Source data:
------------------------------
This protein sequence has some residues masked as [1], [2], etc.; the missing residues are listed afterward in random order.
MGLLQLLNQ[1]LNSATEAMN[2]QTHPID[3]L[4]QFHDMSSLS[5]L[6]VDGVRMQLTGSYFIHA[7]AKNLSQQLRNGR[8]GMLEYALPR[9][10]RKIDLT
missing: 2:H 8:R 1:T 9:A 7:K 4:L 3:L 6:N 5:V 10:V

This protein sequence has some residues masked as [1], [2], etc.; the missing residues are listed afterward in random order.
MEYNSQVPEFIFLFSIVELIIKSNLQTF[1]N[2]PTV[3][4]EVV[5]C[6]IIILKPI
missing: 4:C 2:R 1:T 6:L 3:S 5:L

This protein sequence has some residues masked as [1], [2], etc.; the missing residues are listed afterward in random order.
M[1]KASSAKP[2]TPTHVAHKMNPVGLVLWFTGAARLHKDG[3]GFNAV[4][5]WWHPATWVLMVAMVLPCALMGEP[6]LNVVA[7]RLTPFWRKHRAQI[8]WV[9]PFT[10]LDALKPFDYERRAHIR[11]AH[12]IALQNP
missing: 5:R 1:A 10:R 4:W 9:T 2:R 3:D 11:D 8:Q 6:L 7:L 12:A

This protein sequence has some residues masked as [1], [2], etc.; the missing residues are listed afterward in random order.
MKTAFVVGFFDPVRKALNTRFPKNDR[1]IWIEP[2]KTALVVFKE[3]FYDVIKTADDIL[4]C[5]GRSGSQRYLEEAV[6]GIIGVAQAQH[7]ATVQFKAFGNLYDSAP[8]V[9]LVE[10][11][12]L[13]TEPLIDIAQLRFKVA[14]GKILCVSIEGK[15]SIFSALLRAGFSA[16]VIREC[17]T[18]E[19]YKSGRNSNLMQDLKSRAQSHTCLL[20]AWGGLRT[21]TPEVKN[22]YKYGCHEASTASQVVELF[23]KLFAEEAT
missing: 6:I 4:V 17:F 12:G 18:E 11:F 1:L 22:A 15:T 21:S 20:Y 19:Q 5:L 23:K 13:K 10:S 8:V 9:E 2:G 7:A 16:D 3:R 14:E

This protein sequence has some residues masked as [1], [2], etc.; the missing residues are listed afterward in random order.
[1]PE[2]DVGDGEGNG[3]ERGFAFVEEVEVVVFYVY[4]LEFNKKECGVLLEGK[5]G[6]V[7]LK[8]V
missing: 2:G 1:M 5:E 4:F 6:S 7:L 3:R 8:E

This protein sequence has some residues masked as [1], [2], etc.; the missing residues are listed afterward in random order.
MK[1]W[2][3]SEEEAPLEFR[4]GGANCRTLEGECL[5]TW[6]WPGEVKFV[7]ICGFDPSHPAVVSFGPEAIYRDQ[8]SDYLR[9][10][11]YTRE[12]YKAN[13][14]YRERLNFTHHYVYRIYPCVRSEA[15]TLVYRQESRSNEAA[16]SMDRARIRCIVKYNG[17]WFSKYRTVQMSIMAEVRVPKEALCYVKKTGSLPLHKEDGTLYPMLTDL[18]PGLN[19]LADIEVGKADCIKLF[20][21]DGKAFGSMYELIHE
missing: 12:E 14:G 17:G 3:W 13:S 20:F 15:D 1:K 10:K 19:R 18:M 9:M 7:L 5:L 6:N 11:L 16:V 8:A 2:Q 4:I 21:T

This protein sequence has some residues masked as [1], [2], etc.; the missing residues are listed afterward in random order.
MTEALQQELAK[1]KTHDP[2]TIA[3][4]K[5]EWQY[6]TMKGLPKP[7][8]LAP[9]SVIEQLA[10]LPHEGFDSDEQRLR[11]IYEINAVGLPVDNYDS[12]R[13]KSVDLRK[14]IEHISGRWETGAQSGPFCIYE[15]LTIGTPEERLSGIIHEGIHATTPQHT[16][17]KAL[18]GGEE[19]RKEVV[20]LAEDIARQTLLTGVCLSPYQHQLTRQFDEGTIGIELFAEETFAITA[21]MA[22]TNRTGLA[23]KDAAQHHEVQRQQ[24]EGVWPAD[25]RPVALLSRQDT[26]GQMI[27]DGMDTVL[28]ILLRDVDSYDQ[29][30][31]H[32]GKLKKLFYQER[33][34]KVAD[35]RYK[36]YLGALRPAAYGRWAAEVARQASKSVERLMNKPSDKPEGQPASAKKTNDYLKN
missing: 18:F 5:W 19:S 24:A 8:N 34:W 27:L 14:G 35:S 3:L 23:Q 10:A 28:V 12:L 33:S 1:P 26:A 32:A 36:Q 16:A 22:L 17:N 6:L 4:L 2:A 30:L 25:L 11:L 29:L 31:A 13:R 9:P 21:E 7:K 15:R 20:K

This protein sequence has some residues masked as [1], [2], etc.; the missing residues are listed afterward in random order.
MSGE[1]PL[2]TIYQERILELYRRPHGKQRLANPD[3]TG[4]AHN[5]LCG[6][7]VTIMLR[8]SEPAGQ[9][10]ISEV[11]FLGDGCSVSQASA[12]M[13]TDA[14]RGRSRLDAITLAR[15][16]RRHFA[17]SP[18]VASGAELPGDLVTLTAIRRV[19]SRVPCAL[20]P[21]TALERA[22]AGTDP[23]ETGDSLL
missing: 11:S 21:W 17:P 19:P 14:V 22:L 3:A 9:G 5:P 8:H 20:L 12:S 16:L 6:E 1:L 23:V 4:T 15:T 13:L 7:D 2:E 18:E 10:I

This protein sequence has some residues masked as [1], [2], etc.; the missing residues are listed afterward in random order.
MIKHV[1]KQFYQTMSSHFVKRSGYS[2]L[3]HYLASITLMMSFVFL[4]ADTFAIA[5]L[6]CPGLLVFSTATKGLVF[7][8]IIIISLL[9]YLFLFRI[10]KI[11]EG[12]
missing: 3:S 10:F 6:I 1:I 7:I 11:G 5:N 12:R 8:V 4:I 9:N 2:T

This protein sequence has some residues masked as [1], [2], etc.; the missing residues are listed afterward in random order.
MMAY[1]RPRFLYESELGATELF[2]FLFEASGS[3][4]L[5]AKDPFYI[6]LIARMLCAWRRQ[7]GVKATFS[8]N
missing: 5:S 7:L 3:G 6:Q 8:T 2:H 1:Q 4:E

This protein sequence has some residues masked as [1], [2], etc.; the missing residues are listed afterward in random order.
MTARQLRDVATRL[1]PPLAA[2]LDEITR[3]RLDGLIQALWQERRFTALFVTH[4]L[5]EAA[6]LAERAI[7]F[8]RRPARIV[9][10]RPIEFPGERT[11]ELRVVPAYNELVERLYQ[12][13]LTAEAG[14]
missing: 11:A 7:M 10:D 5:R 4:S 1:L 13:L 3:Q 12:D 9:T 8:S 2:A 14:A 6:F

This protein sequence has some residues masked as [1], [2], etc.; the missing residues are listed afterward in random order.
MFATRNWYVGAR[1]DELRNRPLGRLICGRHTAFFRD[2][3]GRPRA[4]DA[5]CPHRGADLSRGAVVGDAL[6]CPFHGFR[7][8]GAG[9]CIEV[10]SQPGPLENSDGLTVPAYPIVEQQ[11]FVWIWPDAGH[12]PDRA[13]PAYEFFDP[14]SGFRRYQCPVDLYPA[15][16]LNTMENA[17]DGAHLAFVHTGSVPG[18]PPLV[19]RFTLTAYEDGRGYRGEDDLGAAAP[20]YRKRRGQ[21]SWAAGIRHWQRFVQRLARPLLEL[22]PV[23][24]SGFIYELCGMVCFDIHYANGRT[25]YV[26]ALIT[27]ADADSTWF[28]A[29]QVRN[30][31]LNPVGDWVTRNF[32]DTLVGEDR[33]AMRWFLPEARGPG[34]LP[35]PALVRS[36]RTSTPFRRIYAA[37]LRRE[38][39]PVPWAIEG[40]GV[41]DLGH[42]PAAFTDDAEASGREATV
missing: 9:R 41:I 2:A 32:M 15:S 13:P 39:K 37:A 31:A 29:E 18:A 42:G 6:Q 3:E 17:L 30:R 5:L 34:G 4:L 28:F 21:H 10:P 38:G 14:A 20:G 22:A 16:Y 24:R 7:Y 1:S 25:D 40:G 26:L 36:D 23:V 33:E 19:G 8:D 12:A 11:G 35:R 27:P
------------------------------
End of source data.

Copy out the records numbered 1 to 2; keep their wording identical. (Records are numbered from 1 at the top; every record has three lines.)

This protein sequence has some residues masked as [1], [2], etc.; the missing residues are listed afterward in random order.
MGLLQLLNQ[1]LNSATEAMN[2]QTHPID[3]L[4]QFHDMSSLS[5]L[6]VDGVRMQLTGSYFIHA[7]AKNLSQQLRNGR[8]GMLEYALPR[9][10]RKIDLT
missing: 2:H 8:R 1:T 9:A 7:K 4:L 3:L 6:N 5:V 10:V

This protein sequence has some residues masked as [1], [2], etc.; the missing residues are listed afterward in random order.
MEYNSQVPEFIFLFSIVELIIKSNLQTF[1]N[2]PTV[3][4]EVV[5]C[6]IIILKPI
missing: 4:C 2:R 1:T 6:L 3:S 5:L